Brexit and the new trade deal between the EU and the UK will directly or indirectly affect most transactions between Irish and UK businesses or Irish businesses doing business in the UK (including Northern Ireland).
Suppliers will need to consider not just events which may directly impact them but also anything which may affect their supply chain. Customers will need to consider not only possible impacts on their own ability to use goods or services purchased under an agreement (and whether the price they are paying will remain competitive) but also how the market for their own products may be affected. Impacted businesses should take steps to ensure their contracts and agreements deal with the impact of Brexit. In this article, Damian Maloney outlines what to do.
Audit of existing contracts & negotiation of new contracts
Businesses should carry out an audit of contracts, in particular where there is a UK element to them (directly or through the supply chain) and assess the effect that Brexit may have on them. Similar points arise when negotiating new commercial contracts with a UK element and the following should be considered:
- New tariffs, customs checks, non-tariff barriers or other increases in costs: A supplier should consider including clauses that seek to share the burden of increased costs in providing the goods or services. Agreements could include a number of Brexit-related provisions dealing with factors on which the charges, or the price, are based, for example the current tariffs that are in place, applicable corporation tax or VAT rates, the level of complexity of current customs checks, or paperwork. Where those factors change, a mechanism could be included for how the agreement will be impacted.
- Movement of persons: The freedom of UK nationals to work in the EU and for EU nationals to work in the UK will be curtailed. This should be of particular importance to businesses operating in the services industry.
- Freedom to provide services: New restrictions will apply to the provision of services from the UK or into the UK. Costs may be involved in complying with these restrictions, where compliance is possible.
- Monitoring currency fluctuations: Parties may wish to consider how to allocate the risk of future changes in the value of sterling/euro. An agreement may for example, instead of setting out a fixed price, include provisions to cater for where there has been an exchange rate shift between the order date and the payment date which exceeds an agreed “exchange rate tolerance”.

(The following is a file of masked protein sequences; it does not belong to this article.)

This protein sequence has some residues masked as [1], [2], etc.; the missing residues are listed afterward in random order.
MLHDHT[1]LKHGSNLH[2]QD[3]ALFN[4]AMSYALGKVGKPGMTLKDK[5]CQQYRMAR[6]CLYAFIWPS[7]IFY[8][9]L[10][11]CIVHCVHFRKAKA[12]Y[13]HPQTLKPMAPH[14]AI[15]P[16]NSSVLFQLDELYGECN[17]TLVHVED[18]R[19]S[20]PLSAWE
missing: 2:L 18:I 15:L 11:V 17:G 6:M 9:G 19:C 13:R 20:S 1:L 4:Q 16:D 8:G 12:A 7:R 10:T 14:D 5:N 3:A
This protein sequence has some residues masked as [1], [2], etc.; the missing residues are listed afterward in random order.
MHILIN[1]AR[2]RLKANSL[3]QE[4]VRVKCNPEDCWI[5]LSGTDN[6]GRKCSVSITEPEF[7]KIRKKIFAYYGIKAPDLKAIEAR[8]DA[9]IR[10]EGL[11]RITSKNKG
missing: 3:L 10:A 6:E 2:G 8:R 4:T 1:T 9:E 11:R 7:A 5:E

- Territorial scope of your agreements: does the agreement have the EU as its territorial scope? If the contract is to be performed or part performed in the UK, the definition of territory will need to be amended/drafted so as to specifically include the UK.
- Parallel regulatory regimes: If existing or planned commercial agreements govern the introduction of new goods or services onto both the UK and EU markets, note that there will be parallel regulatory regimes, under both UK and EU law, and contracting businesses will likely need to agree who should be responsible for achieving compliance and the costs of same.
- Change in law: Suppliers and customers who are contemplating entering into or are already subject to long-term commercial agreements (particularly service agreements) will need to be mindful of the contractual impact of changes in law arising out of Brexit. Agreements frequently expressly address what will happen if the law changes and who bears the resulting costs, for example by specifying that charges cannot be increased and requiring the supplier to consult with the customer before making any changes to the services.
- References to the EU: Some commercial contracts refer to specific EU legislation, usually by way of an obligation on one party to comply with that legislation. Agreements may also contain references to EU regulatory bodies, or EU standards. Post-Brexit such references may no longer be relevant to the agreement or may impose an unnecessary level of regulation.
Measures to take
As a practical measure, organisations should:
- Conduct a business audit. Consider how Brexit will affect their business generally and their commercial arrangements with third parties.
- Contract assessment. Identify the key contracts governing those arrangements and assess if they provide sufficient protection in light of Brexit and the EU/UK trade deal or are at least clear about the implications of Brexit.
- Contract renegotiation or termination. Consider whether to try to renegotiate or amend those contracts to deal more clearly with the implications of Brexit and the EU/UK trade deal.
- Future contracts. Ensure that standard form contracts and terms and conditions are amended, and new contracts include proper provision, to deal with Brexit related changes and the provisions of the EU/UK trade deal.
For more information or to discuss any Brexit related issues impacting your business, please get in touch with your usual Beauchamps contact, or Emer Moriarty Crowley, Damian Maloney, Shaun O'Shea (Corporate and Commercial), Dorit McCann (EU, Competition & Procurement) Barry Cahir (Litigation and Insolvency) or Sandra Masterson Power (Employment).